What your view of sports and life would be if you had too many concussions
Today’s Take: The partnership between the NFL and Jay-Z is a smoke-screen.
The Argument: I’ll admit when I first saw the announcement of this partnership, I thought this was clearly another one of Roger Goodell’s follies. But once I really delved into this, I realized this has little to do with what is being touted. They can sell this as an exercise in the “entertainment value” of the NFL and/or “social activism” all they want, but there are three main factors which define the environment in which this arrangement was concocted; ones that explain the real reason for the existence of this partnership. Once you consider those and keep them in mind as you walk through this, it becomes much easier to see what this is really all about.
First, let’s look at those three factors:
Now, let’s consider the singular fact which unifies those three factors. The “entertainment value” of the NFL and/or “social activism” are undeniably two areas in which Kommissar Goodell to a large degree has his flanks exposed. Think about it.
The “entertainment value” thing is all about one thing…the Super Bowl halftime show. Sure, Jay-Z can make all the noise he wants about producing music and podcasts and whatever else, but we all know the Super Bowl halftime is the bell-cow for anything regarding non-football related entertainment and the NFL. We also know that thanks to Janet Jackson’s nipples, anything controversial which happens during that event is going to be a global phenomena. Look at how worried everybody was that Lady Gaga might pull something during her half-time show. In any event, even Kommissar Goodell isn’t chowder-headed enough not to understand that as this country heads into an election year, he faces a huge risk of his half-time act pulling a political stunt which pisses off a large number of people. But by putting Jay-Z in charge of that, not only does Goodell not need to worry about the choice of act, he has a ready-made head to roll if something goes wrong.
Keep that “scapegoat” thing in mind while I explore the smoke-screen that is “social activism.” First of all, the idea that the NFL cares about “social activism” in and of itself is ludicrous. The NFL only cares about making money; this league has a tremendous track record of decisions which bear that out under the Goodell regime. Insofar as that goes, regardless of your opinions on “social activism” or how you care to define it, a large enough number of players care about that issue to the degree that it can’t be ignored, especially heading into the collective bargaining process. By outsourcing that to Jay-Z as well, not only did Goodell got something else off his plate, but if it comes up as an issue during the CBA talks, he can drop it right in Jay-Z’s lap.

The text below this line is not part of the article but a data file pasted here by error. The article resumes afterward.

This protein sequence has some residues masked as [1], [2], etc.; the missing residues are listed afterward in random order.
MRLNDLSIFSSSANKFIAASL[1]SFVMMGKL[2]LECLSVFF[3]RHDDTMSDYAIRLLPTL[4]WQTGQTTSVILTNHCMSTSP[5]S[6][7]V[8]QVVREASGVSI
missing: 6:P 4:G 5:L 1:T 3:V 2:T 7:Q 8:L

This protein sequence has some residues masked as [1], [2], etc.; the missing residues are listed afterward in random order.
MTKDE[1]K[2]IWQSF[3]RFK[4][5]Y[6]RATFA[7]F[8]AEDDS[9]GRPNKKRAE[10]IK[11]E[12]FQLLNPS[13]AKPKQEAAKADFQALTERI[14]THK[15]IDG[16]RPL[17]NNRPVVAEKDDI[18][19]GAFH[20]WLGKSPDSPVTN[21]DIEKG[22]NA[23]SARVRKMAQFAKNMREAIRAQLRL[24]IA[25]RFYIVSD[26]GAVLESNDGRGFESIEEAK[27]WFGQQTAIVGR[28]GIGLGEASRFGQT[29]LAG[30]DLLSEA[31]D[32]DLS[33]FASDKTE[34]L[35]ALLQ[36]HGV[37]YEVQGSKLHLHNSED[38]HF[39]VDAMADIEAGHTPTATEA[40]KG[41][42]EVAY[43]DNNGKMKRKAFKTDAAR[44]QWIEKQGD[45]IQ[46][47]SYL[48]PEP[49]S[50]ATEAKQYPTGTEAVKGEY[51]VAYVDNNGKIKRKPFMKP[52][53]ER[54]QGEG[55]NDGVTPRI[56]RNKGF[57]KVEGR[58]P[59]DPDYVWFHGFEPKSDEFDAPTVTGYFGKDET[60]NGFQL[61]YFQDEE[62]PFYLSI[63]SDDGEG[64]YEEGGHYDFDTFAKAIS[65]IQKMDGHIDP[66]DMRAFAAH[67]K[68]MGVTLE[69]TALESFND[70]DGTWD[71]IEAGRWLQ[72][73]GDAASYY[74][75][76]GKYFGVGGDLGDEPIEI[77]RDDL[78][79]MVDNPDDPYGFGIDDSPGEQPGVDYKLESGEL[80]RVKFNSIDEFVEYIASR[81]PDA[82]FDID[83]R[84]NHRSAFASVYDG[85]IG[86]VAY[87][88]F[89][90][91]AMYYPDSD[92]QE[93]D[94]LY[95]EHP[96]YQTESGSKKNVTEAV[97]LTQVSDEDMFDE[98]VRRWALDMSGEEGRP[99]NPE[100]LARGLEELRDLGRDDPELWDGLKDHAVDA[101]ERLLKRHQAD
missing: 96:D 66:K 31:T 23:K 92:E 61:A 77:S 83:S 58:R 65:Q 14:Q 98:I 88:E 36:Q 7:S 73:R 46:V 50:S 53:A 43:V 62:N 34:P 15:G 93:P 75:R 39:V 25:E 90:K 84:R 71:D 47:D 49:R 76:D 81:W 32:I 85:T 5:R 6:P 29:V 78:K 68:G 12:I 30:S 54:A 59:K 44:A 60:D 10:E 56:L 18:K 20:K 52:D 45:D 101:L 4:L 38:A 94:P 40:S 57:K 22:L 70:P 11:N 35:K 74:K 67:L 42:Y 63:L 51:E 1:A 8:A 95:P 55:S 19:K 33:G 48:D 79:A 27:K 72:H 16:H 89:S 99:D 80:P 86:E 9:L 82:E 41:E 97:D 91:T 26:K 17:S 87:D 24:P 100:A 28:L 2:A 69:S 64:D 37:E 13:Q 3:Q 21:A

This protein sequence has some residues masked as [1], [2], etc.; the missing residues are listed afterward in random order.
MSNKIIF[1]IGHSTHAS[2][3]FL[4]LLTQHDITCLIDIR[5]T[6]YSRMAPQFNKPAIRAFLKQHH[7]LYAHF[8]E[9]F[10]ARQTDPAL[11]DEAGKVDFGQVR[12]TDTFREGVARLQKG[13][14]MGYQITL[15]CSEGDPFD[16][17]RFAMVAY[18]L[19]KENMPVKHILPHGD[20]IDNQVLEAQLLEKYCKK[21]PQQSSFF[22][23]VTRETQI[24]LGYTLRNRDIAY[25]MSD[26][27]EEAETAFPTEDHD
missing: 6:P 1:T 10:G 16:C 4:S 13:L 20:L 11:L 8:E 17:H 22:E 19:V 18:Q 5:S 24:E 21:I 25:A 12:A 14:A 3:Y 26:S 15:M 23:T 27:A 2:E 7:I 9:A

But wait…there’s more. Don’t forget the whole point of the lock-out in 2011 was to break the Player’s Union, and Goodell failed miserably at that. That means this time around, he would love to atone for that failure, but now there’s a new complication. In a world where…right, wrong, or indifferent… “social activism” is at the forefront, an action where a predominantly white group of owners is trying to break a union composed of predominantly black players. As bad as the optics on that could get, Kommissar Goodell just gave himself a “Get Out Of Jail FREE” card by appointing a “czar for social activism.”
If you doubt this, consider what happened at Jay-Z’s press conference in which he most assuredly went “shots fired” at Colin Kaepernick. When asked about the ex-quarterback and what role he may play in this new initiative, Jay-Z said “we’re past kneeling…it’s’ time to do something.” The opportunity for that came when Kaepernick stripped himself of any remaining vestiges of credibility during that contrived mess with Nike and the “Betsy Ross Flag” shoes. The American media went out of it’s way not to tell you how much of a backlash there was to that in this country, but the evidence is in the result.
It all boils down to this. Colin Kaepernick exposed his “protests” for exactly what they were…plain old-fashioned anti-Americanism. Once it became clear Kaepernick is just another “limousine liberal” who doesn’t really care about the causes he supposedly supports, Goodell found himself presented with an amazing opportunity. By partnering with Jay-Z, Kommissar Goodell handed off the responsibility for dealing with two of his biggest non-football related issues so he can focus on making money and ultimately breaking the player’s union. Not only that, he did so in a way that ensures the days of Kaepernick’s relevancy are over.
In other words, Goodell is borrowing a page from Al Capone’s playbook. By pretending to care about “social activism,” Goodell is simply setting up soup kitchens in poor neighborhoods so you don’t notice when he starts machine-gunning people in garages.
Change my mind.
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Now things are getting more heated with word that Jay might become part owner of a franchise.
I’ll expect a Part Deux of this post when that all happens.
That won’t matter unless he gets a big enough chunk to be the controlling interest, and I don’t think he’s got that kind scratch.